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Author Topic: How are transports like the Robinson or the Kyushu actually used?  (Read 469 times)

Lanceman

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Now to start off, I understand that the Kyushu-class is a bit different in role, even it's based on the Robinson, but I'm specifically talking about the `Mech transport capabilities here.

Assuming you have the resources for a well supported WarShip fleet, what advantages do the likes of the two mentioned classes actually provide over a fleet of transport DropShips with attached WarShip escorts? Is it simply a matter of protection: your enemy also has WarShips so put your invasion forces in something a bit tougher so you don't lose a battalion to an errant NAC round or is it more about protecting from assault DropShips? Organic ortillery support? Something else?

I understand the appeal for hot drops, both in an out of universe. It's very dramatic to picture the WarShip dropping BattleMechs from its belly while providing supporting fires. The usefulness seems to really break down outside of that scenario though. We're told that both classes have cargo shuttles that can ferry `Mechs to the surface and back, but that's extremely slow compared to a dedicated `Mech carrying DropShip. Especially if you need to evacuate in a hurry, you'll need to keep empty DropShips on hand for the occasion, so again, why not just use the DropShips to begin with? Or to give yourself easier sub-orbital unit relocation ability.

So what's the deal with transport WarShips? Are they a solution looking for a problem or am I overlooking something?
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pokefan548

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Re: How are transports like the Robinson or the Kyushu actually used?
« Reply #1 on: 15 August 2022, 09:05:02 »
More often, those bays are mostly holding areas before the 'Mechs are transferred to DropShips wave-by-wave, allowing a constant stream of reinforcements from space with a pretty ludicrous transport capacity. Actual orbital insertions from transport WarShips was pretty rare.

You also have to remember your maintenance and repair checks. Being able to make those inside the correct unit transport bay is a fair sight more forgiving than if you were to do them in a cargo bay. Nobody wants to arrive to a planetary invasion with their 'Mech already beat to hell.

And lastly, on the topic of cargo bays, many transport WarShips have massive cargo bays. That's part of why so many have small craft bays. Most likely, they're not just transporting 'Mechs; thanks to their copious storage capacities, as well as their ability to dock cargo droppers for even more capacity, transport WarShips often form the logistical center of an invasion fleet.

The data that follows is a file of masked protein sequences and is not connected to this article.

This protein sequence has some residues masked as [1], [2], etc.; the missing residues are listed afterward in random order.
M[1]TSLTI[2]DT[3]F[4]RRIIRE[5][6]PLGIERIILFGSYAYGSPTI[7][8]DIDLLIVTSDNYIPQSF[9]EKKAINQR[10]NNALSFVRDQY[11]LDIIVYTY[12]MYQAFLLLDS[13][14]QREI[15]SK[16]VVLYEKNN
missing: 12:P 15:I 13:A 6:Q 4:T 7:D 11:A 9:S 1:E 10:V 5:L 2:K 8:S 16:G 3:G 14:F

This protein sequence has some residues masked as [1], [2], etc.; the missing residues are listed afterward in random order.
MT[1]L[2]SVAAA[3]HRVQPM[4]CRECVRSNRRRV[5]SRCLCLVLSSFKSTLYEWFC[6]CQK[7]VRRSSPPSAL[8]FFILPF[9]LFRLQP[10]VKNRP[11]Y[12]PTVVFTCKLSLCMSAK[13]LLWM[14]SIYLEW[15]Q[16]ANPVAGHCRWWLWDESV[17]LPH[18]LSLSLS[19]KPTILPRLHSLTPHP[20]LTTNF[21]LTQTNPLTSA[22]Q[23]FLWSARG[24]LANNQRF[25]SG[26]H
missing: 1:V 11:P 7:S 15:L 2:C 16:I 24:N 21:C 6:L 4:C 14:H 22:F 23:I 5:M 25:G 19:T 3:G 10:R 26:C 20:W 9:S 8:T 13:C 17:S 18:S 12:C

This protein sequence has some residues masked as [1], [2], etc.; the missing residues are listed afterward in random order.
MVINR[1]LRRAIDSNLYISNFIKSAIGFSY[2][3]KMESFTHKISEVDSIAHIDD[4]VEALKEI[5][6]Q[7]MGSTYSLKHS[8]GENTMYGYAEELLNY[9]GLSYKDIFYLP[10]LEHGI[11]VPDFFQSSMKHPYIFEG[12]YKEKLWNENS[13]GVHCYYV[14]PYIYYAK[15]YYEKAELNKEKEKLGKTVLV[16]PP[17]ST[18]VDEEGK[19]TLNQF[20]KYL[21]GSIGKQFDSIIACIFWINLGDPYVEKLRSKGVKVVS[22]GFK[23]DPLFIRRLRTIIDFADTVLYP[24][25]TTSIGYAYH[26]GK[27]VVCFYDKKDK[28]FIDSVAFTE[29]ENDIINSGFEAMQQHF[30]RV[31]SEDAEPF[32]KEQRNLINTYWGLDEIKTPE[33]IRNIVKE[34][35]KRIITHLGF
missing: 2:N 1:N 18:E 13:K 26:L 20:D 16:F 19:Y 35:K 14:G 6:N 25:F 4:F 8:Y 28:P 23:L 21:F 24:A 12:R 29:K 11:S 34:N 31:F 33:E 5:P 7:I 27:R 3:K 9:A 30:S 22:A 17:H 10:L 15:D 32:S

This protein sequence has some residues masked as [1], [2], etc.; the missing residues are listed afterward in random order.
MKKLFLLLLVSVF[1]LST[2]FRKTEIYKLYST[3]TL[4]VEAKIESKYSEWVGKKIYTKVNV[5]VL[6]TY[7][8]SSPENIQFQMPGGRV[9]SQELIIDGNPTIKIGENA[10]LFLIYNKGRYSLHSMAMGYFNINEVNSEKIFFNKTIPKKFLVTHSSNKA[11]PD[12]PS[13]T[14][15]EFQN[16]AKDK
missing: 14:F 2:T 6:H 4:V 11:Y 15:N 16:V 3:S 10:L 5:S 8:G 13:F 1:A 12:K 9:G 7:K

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Lanceman

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Re: How are transports like the Robinson or the Kyushu actually used?
« Reply #3 on: 15 August 2022, 09:47:15 »
More often, those bays are mostly holding areas before the 'Mechs are transferred to DropShips wave-by-wave, allowing a constant stream of reinforcements from space with a pretty ludicrous transport capacity. Actual orbital insertions from transport WarShips was pretty rare.

You also have to remember your maintenance and repair checks. Being able to make those inside the correct unit transport bay is a fair sight more forgiving than if you were to do them in a cargo bay. Nobody wants to arrive to a planetary invasion with their 'Mech already beat to hell.

So looking at intro dates, I think for the Robinson this actually makes a lot of sense. There's a brief period of time where Robinsons were active, but the only `Mech transport DropShip was the Manatee, and even longer before you had something that could transport more than a lance in the hands of the Great Houses. I think it's a harder argument to make for the Kyushu.

The cargo capacity is a very good point though.

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pokefan548

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Re: How are transports like the Robinson or the Kyushu actually used?
« Reply #4 on: 15 August 2022, 10:18:06 »
So looking at intro dates, I think for the Robinson this actually makes a lot of sense. There's a brief period of time where Robinsons were active, but the only `Mech transport DropShip was the Manatee, and even longer before you had something that could transport more than a lance in the hands of the Great Houses. I think it's a harder argument to make for the Kyushu.
Again, though, remember that with a transport WarShip, it can still carry military droppers with their own bays full of 'Mechs. Don't just think of them as the transport component for the fleet's 'Mechs, they exist to give one or two full reloads to the droppers they carry after the first wave touches down. Outside of dire circumstances, the 'Mechs on board the transport WarShips won't be the first wave, they'll be the constant stream of reinforcements that allows the force to capitalize on the momentum gained by the initial drop force.

To put it another way, yes, everyone in a platoon could carry a rifle with one mag and each have a squad member that carries a bunch of spare rifles... or they could each just have one rifle and enough mags to use and to share that they don't arrive tired and overburdened, and don't have so many problems keeping up their momentum. Is fiddling with a mag slower than just dropping one gun and picking up another? Generally yeah, but one is definitely more efficient than the other.
« Last Edit: 15 August 2022, 10:22:14 by pokefan548 »
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Daryk